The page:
Trinity leads Prestigious Consortium looking into how Cells Communicate
Sep 18, 2012
An international research consortium led by Trinity College Dublin has been granted funding of more than €500,000 to work together to shed light on how cells communicate. The field of study is in its infancy but the research has implications for the study of cancer, macular degeneration, neurodegenerative and cardiovascular diseases.
Dr Lorraine O’Driscoll of the School of Pharmacy and Pharmaceutical Sciences is the lead principal investigator for the consortium. The research will look at tiny packages of information spurted out from cells called microvesicles and exosomes.
“Our research on cancer cells initially suggested that these microvesicles and exosomes may be useful bundles of biomarkers, as micromaps of their cell of origin. More intriguingly – and somewhat more worryingly – our more recent studies suggest that, in cancer, they may also be involved in cell-to-cell communication and the transfer of adverse information from cancer cells, contributing to cancer spread to secondary sites throughout the body,” Dr O’Driscoll explains.
Scientists and clinicians from 16 European countries, Australia, three American universities, and five industry partners will be involved in the project. Among the participants are Harvard University, the University of Oxford and INSERM Institut Curie Paris. Industry partners include Nanosight in England, Diagnostic Technologies in Israel and Danone in the Netherlands.
The field of microvesicles and exosomes research is in its infancy, but emerging data suggests they are key players in health and disease. Their involvement has been associated with a broad range of events from stem cell communication in embryo development and the body’s education of the immune system, protecting itself, to conditions such as neurodegenerative disease, cardiovascular disease and cancer.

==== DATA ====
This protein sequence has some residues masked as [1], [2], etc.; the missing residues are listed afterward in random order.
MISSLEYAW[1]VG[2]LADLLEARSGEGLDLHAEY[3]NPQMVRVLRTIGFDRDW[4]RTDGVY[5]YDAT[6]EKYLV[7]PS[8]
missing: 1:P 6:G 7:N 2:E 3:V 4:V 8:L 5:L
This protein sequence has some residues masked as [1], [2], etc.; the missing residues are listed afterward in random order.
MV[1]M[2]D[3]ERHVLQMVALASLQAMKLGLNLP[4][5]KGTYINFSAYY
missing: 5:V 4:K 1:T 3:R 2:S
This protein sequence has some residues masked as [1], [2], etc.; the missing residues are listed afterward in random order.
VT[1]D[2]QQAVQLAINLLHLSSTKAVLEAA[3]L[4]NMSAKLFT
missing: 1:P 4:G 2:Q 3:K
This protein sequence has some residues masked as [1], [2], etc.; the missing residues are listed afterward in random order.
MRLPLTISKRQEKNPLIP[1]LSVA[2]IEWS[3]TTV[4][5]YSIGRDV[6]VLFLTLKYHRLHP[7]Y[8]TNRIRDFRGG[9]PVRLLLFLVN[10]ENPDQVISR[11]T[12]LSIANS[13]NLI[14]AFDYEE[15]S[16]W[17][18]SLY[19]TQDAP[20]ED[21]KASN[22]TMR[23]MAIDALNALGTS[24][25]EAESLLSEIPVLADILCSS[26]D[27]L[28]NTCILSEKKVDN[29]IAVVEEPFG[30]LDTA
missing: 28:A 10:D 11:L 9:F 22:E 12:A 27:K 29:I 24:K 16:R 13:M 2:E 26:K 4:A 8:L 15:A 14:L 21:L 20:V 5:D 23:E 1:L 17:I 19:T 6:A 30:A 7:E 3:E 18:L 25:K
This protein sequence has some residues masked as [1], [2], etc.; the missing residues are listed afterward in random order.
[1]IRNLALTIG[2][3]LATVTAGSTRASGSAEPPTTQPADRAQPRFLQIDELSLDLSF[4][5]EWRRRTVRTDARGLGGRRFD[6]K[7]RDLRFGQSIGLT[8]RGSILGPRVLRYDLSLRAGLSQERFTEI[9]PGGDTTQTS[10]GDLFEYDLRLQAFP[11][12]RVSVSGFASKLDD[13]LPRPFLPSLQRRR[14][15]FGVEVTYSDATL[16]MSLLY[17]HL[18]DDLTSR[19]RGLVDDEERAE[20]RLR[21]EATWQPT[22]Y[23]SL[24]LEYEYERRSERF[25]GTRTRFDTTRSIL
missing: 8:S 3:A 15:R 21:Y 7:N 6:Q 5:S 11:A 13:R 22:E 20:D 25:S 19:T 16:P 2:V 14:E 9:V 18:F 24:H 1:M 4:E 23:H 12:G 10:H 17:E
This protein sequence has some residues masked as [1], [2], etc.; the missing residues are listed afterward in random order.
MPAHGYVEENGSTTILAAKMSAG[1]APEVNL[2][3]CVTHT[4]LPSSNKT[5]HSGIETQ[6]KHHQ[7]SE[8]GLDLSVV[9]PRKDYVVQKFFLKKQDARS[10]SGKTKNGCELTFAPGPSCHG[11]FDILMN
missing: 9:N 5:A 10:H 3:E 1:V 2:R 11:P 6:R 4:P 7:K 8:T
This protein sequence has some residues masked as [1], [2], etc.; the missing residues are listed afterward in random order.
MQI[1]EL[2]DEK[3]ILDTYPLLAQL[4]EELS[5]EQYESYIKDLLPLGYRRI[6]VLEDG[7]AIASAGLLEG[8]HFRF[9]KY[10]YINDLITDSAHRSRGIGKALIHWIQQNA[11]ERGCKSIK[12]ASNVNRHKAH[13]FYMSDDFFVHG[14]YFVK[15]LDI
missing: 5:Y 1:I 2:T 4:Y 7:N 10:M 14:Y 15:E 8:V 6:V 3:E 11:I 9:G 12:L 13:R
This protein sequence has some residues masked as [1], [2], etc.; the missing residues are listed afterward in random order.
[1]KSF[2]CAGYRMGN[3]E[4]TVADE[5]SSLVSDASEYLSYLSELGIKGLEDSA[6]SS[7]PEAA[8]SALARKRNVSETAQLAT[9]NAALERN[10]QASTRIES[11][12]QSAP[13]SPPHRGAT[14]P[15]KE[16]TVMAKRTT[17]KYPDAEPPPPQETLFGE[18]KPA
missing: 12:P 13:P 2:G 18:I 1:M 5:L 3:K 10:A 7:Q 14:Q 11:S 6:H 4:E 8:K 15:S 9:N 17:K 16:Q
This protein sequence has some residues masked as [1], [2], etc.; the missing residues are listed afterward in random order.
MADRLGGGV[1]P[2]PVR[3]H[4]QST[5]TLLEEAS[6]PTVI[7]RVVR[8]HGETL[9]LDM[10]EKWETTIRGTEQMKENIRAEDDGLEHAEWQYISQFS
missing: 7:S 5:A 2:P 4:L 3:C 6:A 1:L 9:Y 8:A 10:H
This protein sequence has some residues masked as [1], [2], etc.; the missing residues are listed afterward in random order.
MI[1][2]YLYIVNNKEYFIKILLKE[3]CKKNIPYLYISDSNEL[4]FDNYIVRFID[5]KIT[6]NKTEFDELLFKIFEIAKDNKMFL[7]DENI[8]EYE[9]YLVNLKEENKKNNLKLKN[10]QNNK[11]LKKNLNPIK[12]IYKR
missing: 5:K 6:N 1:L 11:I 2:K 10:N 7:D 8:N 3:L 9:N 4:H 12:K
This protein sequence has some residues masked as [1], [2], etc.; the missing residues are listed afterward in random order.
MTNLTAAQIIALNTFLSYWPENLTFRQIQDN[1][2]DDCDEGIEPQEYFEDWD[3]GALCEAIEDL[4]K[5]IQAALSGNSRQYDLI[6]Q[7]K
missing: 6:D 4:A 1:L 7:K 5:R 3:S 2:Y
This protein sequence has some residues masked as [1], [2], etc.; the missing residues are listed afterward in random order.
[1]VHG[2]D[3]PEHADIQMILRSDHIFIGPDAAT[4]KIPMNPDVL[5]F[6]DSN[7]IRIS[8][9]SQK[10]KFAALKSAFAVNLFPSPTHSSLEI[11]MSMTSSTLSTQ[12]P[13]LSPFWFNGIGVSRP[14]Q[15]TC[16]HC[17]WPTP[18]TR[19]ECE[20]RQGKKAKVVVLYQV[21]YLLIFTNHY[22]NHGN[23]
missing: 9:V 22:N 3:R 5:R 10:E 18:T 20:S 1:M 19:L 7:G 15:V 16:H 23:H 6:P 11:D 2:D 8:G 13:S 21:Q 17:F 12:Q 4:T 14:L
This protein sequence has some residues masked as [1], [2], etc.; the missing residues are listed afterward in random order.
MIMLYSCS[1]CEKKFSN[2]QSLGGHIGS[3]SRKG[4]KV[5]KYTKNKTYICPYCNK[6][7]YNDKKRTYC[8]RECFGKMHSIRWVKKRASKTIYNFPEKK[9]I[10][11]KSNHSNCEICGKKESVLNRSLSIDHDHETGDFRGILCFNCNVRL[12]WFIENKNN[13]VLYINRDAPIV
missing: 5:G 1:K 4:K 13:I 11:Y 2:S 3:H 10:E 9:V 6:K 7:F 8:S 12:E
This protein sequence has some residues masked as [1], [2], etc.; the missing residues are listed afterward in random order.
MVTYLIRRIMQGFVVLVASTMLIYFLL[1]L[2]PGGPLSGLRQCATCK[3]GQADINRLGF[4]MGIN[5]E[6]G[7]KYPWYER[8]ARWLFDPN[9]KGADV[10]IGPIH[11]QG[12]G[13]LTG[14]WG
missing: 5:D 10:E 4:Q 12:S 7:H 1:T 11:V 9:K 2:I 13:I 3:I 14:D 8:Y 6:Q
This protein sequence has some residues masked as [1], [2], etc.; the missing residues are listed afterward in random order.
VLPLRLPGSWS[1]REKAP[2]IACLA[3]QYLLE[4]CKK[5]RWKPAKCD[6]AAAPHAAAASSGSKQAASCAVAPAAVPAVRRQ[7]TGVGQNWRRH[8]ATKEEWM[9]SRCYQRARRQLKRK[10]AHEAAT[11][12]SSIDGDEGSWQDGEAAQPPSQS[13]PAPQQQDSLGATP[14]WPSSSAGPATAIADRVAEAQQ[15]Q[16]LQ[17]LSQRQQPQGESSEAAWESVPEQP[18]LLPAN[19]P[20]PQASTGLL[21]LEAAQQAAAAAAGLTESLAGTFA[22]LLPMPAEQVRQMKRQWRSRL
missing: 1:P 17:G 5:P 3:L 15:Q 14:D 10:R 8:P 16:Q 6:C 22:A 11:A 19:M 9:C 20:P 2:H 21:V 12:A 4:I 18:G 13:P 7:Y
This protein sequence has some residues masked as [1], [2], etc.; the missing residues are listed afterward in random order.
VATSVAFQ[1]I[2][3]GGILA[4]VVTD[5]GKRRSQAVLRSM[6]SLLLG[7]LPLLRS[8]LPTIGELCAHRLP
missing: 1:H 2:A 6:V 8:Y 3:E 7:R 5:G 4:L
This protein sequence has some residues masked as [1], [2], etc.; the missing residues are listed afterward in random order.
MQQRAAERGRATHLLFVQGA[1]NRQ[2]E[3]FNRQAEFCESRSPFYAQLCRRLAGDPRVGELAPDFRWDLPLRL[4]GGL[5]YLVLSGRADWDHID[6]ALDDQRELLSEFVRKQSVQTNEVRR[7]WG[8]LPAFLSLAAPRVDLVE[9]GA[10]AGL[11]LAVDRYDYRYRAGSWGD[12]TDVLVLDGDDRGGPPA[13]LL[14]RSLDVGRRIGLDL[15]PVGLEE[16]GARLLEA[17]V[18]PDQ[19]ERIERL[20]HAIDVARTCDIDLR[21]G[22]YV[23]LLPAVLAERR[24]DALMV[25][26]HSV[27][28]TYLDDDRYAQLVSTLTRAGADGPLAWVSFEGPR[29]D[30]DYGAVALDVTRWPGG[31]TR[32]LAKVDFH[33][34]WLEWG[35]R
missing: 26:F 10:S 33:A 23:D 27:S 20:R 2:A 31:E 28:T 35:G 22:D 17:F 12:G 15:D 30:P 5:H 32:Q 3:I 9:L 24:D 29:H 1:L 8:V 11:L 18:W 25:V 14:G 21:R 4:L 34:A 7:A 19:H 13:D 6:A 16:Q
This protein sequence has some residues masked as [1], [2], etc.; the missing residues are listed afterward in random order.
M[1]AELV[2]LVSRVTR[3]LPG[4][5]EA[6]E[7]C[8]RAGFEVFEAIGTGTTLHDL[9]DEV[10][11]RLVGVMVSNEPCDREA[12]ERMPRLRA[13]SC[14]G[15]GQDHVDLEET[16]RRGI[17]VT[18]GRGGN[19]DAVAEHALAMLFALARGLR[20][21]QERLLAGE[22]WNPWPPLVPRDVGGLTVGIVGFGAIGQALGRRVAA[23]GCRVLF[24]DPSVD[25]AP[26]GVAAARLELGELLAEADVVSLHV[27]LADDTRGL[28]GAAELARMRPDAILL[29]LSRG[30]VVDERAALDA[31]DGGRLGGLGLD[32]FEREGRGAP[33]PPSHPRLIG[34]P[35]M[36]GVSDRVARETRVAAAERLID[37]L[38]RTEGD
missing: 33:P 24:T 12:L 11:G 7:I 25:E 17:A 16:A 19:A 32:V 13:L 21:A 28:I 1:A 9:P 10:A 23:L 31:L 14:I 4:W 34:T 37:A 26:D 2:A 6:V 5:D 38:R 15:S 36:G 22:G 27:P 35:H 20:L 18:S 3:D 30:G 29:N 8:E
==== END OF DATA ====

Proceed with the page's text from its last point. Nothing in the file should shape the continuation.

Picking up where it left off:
“While the funding of €536,000 is relatively modest compared to some large EU programmes in which Trinity College Dublin is involved, it allows the collaborators to adopt a multidisciplinary approach to enhance basic understanding of and the translational potential of microvesicles and exosomes.Furthermore, a substantial focus here is on training young European researchers in this new area, through workshops, summer schools and exchange programmes and helping to prepare them for future leadership roles in biomedical research,” adds Dr O’Driscoll.
Funding for the European Network on Microvesicles and Exosomes in Health and Disease (ME-HAD) consortium was granted under the Seventh Framework programme for Research and Technological Development (FP7). This is the EU’s main instrument for funding research in Europe and it will run until 2013.
“As initiator and lead institute, Trinity College Dublin will play a pivotal role in ME-HAD. A number of factors have enabled us to be in a position to take this lead,” says Dr O’Driscoll.
These include essential support for the research from Science Foundation Ireland, the Marie Keating Foundation, the Irish Research Council for Science, Engineering & Technology (IRCSET), Health Research Board, Trinity Foundation and the Danish Council for Strategic Research.
The Higher Education Authority’s support of the Trinity Biomedical Sciences Institute and its state-of-the-art facilities, through the Programme for Research in Third-Level Institutions, means that it is able to host ME-HAD meetings, workshops and summer schools.
Dr O’Driscoll is highly respected in field. Following her BSc(pharmacology) and MSc(clinical pharmacology), her PhD studies in Dublin City University focused on multiple drug resistance in cancer. She worked in research for industry before returning to academic research and teaching. Since 2001, as collaborator or principal investigator, she has secured research and capital funding approaching €40 million from such authorities as the EU. She also sits on a number of national and international boards and acts as editorial board member and reviewer for key scientific journals.